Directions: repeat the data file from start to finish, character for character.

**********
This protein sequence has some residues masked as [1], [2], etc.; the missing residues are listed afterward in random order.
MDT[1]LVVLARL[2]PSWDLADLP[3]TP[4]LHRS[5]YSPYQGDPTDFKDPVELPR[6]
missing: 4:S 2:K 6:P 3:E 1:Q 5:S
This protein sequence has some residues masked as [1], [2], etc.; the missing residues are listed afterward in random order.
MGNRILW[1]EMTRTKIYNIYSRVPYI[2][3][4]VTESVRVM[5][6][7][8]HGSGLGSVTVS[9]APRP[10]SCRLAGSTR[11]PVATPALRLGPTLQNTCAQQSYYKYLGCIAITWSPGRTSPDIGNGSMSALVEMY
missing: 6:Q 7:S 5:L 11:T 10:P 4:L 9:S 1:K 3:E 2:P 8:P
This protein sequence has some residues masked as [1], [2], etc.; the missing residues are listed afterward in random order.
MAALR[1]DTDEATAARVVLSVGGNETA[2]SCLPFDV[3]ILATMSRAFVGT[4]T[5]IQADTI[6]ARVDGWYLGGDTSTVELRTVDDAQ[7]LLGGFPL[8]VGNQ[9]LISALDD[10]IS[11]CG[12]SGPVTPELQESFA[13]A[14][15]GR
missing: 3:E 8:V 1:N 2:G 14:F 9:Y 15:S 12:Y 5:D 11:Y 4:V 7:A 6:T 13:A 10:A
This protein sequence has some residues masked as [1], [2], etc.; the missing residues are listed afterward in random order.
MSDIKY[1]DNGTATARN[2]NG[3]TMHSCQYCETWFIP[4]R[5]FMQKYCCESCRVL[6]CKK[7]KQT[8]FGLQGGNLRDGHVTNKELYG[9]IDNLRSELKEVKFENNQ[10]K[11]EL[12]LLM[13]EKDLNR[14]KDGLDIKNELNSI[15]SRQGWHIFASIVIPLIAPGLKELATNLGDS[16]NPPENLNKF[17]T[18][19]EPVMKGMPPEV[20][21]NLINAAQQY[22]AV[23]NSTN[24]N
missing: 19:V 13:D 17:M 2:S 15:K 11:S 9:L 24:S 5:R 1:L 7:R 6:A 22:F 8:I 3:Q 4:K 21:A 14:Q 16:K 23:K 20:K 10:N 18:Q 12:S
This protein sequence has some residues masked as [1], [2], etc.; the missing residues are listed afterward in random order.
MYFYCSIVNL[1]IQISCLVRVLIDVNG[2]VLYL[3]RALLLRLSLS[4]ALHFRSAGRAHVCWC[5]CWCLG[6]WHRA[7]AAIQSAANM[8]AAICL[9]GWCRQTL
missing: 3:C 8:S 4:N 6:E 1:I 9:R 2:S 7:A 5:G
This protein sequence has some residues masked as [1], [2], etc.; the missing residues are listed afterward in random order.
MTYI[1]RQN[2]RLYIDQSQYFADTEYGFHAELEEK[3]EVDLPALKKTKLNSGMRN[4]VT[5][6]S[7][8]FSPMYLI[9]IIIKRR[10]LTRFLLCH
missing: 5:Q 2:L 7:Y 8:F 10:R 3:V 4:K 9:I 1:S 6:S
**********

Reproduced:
This protein sequence has some residues masked as [1], [2], etc.; the missing residues are listed afterward in random order.
MDT[1]LVVLARL[2]PSWDLADLP[3]TP[4]LHRS[5]YSPYQGDPTDFKDPVELPR[6]
missing: 4:S 2:K 6:P 3:E 1:Q 5:S
This protein sequence has some residues masked as [1], [2], etc.; the missing residues are listed afterward in random order.
MGNRILW[1]EMTRTKIYNIYSRVPYI[2][3][4]VTESVRVM[5][6][7][8]HGSGLGSVTVS[9]APRP[10]SCRLAGSTR[11]PVATPALRLGPTLQNTCAQQSYYKYLGCIAITWSPGRTSPDIGNGSMSALVEMY
missing: 6:Q 7:S 5:L 11:T 10:P 4:L 9:S 1:K 3:E 2:P 8:P
This protein sequence has some residues masked as [1], [2], etc.; the missing residues are listed afterward in random order.
MAALR[1]DTDEATAARVVLSVGGNETA[2]SCLPFDV[3]ILATMSRAFVGT[4]T[5]IQADTI[6]ARVDGWYLGGDTSTVELRTVDDAQ[7]LLGGFPL[8]VGNQ[9]LISALDD[10]IS[11]CG[12]SGPVTPELQESFA[13]A[14][15]GR
missing: 3:E 8:V 1:N 2:G 14:F 9:Y 15:S 12:Y 5:D 11:Y 4:V 7:A 6:T 13:A 10:A
This protein sequence has some residues masked as [1], [2], etc.; the missing residues are listed afterward in random order.
MSDIKY[1]DNGTATARN[2]NG[3]TMHSCQYCETWFIP[4]R[5]FMQKYCCESCRVL[6]CKK[7]KQT[8]FGLQGGNLRDGHVTNKELYG[9]IDNLRSELKEVKFENNQ[10]K[11]EL[12]LLM[13]EKDLNR[14]KDGLDIKNELNSI[15]SRQGWHIFASIVIPLIAPGLKELATNLGDS[16]NPPENLNKF[17]T[18][19]EPVMKGMPPEV[20][21]NLINAAQQY[22]AV[23]NSTN[24]N
missing: 19:V 13:D 17:M 2:S 15:K 11:S 9:L 24:S 5:R 1:L 7:R 6:A 22:F 8:I 3:Q 4:K 21:A 14:Q 16:K 23:K 20:K 10:N 18:Q 12:S
This protein sequence has some residues masked as [1], [2], etc.; the missing residues are listed afterward in random order.
MYFYCSIVNL[1]IQISCLVRVLIDVNG[2]VLYL[3]RALLLRLSLS[4]ALHFRSAGRAHVCWC[5]CWCLG[6]WHRA[7]AAIQSAANM[8]AAICL[9]GWCRQTL
missing: 3:C 8:S 4:N 6:E 1:I 9:R 2:S 7:A 5:G
This protein sequence has some residues masked as [1], [2], etc.; the missing residues are listed afterward in random order.
MTYI[1]RQN[2]RLYIDQSQYFADTEYGFHAELEEK[3]EVDLPALKKTKLNSGMRN[4]VT[5][6]S[7][8]FSPMYLI[9]IIIKRR[10]LTRFLLCH
missing: 5:Q 2:L 7:Y 8:F 10:R 3:V 4:K 9:I 1:S 6:S